GM may miss target for plug-in hybrid
CEO Wagoner says automaker pouring massive resources into battery-powered Volt, but can't promise it'll be ready by 2010 target date.
NEW YORK (CNNMoney.com) -- General Motors might not be able to hit its target to have its breakthrough electric-powered car the Chevrolet Volt in production by 2010, according to comments made by CEO Rick Wagoner during an online chat.
Wagoner, who participated in an online forum Thursday to mark the 100th anniversary of the automaker, said the company continues "to put massive resources into production as soon as possible." But he cautioned, "2010 would be great, but (we) can't guarantee that at this time."
The Volt, unveiled at the Detroit auto show a year ago, is a so-called "plug-in" hybrid that would have a lithium-ion battery that can be recharged on common household electric current.
GM says it should be able to travel up to 40 miles powered by just the battery. On longer trips the Volt would use a motor powered by gasoline or ethanol to charge the batteries, a system it calls "E-Flex."
GM (GM, Fortune 500) has already started to build advertising campaigns around the Volt, even though in the best-case scenario it is years away from production. It is seen as a way of trying to change public perceptions about the fuel efficiency and environmental responsibility of the U.S. automaker, which is more closely associated with large SUVs or pickup trucks.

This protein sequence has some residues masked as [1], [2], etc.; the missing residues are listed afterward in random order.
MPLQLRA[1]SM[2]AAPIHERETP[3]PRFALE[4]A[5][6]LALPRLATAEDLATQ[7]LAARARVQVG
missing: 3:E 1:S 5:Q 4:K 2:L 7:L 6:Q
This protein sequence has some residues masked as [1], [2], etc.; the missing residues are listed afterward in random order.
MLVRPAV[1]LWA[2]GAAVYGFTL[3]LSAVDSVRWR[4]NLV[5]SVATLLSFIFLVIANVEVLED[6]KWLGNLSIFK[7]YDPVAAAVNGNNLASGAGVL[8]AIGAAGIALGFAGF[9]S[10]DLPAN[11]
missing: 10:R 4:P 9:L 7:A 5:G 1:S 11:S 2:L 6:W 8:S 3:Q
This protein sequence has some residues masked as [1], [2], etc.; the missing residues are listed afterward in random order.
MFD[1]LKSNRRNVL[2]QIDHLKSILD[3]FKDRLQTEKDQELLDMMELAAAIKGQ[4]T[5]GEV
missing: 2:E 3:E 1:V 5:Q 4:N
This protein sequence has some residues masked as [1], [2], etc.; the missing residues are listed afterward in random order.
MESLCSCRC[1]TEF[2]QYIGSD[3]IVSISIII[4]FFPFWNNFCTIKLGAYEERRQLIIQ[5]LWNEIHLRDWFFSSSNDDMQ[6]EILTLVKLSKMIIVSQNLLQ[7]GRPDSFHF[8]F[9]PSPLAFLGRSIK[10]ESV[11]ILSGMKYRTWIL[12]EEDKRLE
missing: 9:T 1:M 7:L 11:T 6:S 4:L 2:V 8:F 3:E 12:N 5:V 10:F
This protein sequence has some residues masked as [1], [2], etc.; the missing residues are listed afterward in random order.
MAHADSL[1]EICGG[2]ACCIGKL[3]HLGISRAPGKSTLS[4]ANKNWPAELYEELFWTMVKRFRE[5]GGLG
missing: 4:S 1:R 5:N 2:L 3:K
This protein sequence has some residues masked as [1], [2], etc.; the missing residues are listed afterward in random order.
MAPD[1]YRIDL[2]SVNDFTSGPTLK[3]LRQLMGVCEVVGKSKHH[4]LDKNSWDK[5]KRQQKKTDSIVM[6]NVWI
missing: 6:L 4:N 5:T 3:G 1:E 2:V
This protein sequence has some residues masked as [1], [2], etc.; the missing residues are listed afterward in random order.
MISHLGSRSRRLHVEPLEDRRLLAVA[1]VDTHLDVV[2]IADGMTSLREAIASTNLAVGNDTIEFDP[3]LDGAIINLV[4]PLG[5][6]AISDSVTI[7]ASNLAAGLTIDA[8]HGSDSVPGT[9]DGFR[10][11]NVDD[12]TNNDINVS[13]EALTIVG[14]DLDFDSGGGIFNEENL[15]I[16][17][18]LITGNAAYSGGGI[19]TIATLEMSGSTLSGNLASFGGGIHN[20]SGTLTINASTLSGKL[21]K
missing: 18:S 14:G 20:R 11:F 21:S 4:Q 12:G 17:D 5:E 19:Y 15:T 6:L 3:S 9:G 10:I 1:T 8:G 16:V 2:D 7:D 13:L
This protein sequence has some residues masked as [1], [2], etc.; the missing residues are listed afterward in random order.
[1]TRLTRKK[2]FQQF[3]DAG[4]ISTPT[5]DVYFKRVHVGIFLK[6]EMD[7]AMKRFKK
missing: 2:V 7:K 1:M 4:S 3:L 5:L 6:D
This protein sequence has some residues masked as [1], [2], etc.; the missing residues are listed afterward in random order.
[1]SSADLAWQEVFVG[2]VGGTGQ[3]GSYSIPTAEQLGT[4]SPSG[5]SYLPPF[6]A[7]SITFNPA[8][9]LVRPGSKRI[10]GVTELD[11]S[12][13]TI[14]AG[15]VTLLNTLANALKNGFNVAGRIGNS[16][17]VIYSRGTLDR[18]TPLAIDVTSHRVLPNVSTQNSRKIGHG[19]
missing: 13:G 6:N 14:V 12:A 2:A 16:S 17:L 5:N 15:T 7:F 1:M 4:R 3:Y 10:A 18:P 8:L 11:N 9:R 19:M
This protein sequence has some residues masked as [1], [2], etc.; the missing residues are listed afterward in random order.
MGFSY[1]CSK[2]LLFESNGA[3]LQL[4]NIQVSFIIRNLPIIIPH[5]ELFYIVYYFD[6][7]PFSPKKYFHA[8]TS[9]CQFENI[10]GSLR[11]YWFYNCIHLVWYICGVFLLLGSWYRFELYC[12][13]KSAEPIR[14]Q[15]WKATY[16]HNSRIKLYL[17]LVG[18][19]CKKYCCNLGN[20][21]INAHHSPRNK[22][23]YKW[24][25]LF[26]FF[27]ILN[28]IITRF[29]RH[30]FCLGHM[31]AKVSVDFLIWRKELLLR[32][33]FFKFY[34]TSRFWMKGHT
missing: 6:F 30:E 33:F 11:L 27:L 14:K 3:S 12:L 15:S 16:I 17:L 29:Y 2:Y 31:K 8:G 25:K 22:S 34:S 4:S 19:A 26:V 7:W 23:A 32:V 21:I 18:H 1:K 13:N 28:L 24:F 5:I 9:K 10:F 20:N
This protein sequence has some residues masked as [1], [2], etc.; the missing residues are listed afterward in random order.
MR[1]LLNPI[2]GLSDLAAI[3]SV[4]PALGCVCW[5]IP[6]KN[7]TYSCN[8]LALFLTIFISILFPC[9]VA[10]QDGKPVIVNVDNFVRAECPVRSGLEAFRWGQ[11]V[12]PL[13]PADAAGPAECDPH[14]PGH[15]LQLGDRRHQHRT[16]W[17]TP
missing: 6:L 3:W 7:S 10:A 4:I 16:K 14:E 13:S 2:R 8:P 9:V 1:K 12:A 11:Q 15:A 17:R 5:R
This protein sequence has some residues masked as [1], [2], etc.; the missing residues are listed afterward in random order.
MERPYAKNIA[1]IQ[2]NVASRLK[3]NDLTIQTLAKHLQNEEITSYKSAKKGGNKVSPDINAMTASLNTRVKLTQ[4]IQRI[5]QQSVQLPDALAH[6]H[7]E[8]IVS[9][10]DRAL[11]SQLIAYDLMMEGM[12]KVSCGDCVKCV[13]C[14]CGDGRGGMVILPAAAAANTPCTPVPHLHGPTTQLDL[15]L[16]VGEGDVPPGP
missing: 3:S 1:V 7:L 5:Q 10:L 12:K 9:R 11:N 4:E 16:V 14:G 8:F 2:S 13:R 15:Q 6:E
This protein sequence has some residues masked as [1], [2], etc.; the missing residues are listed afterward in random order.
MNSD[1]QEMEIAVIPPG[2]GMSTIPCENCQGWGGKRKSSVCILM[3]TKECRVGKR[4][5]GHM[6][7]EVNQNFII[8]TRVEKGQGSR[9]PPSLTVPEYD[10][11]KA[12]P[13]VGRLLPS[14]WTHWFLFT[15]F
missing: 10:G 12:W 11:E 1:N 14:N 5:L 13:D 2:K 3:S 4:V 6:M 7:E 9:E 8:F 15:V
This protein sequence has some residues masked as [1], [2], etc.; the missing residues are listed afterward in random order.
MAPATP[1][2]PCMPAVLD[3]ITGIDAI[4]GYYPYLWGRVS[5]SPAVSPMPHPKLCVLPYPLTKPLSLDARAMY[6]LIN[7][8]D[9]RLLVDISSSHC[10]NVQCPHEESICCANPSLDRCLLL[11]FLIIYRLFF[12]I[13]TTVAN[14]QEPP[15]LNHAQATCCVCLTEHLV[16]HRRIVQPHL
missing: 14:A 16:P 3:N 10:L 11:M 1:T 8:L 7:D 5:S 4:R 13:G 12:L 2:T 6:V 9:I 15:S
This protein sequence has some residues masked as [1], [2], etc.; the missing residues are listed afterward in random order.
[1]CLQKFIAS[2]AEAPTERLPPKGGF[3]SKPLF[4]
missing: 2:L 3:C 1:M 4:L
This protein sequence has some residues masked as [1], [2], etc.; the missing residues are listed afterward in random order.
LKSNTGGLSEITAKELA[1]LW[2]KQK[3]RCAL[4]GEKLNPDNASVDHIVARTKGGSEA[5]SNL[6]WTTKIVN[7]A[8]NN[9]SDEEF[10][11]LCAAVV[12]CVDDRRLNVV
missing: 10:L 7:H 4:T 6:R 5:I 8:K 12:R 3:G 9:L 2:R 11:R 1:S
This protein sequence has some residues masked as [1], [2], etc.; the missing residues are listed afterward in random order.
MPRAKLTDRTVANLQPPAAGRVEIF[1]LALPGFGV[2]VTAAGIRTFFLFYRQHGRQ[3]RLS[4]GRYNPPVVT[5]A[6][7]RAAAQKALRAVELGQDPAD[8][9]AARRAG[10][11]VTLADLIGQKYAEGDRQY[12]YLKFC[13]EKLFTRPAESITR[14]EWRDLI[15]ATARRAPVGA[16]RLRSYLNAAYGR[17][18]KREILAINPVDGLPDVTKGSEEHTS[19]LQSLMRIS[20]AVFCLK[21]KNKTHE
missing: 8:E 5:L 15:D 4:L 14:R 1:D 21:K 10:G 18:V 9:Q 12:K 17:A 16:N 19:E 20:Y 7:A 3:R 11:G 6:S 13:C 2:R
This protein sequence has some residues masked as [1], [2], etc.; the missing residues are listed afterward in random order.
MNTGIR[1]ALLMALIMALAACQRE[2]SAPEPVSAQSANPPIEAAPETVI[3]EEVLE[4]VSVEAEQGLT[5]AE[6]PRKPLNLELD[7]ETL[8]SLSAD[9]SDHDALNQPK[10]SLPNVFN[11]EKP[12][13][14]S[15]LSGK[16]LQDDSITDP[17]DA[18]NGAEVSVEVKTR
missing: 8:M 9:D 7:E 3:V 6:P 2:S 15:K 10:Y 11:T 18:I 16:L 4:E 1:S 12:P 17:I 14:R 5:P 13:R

"The Chevy Volt, and the E-Flex system, are really important for GM's, and I think the whole industry's, future," Wagoner said. "With the growing demand for oil, we need to diversify the sources of power for autos."
But GM and its suppliers still have work to do on developing a battery that can meet the demands for the car. Wagoner said GM is are currently bench testing batteries, but didn't give any more details about how those tests were going.
GM reported a drop in December sales Thursday that left its 2007 sales down 6 percent. Its market share fell to 23.7 percent from 24.6 percent a year earlier. While rival Toyota Motor (TM) also reported a drop in December sales, it ended the year with a 3.1 percent gain in sales, taking its U.S. market share up to 16.2 percent from 15.4 percent a year earlier.
The sales gains at Toyota were helped by a nearly 70 percent jump in sales of its Prius hybrid sedan, as well as its other hybrid offerings. The Toyota hybrids run on a combination of power from a traditional gasoline engine and an electric motor, but they are not plugged in to recharge the battery.
Those sales helped Toyota move past Ford Motor (F, Fortune 500) into the No. 2 spot in U.S. sales. It also helped its Toyota brand move past both Ford and Chevrolet to become the nation's best-selling brand.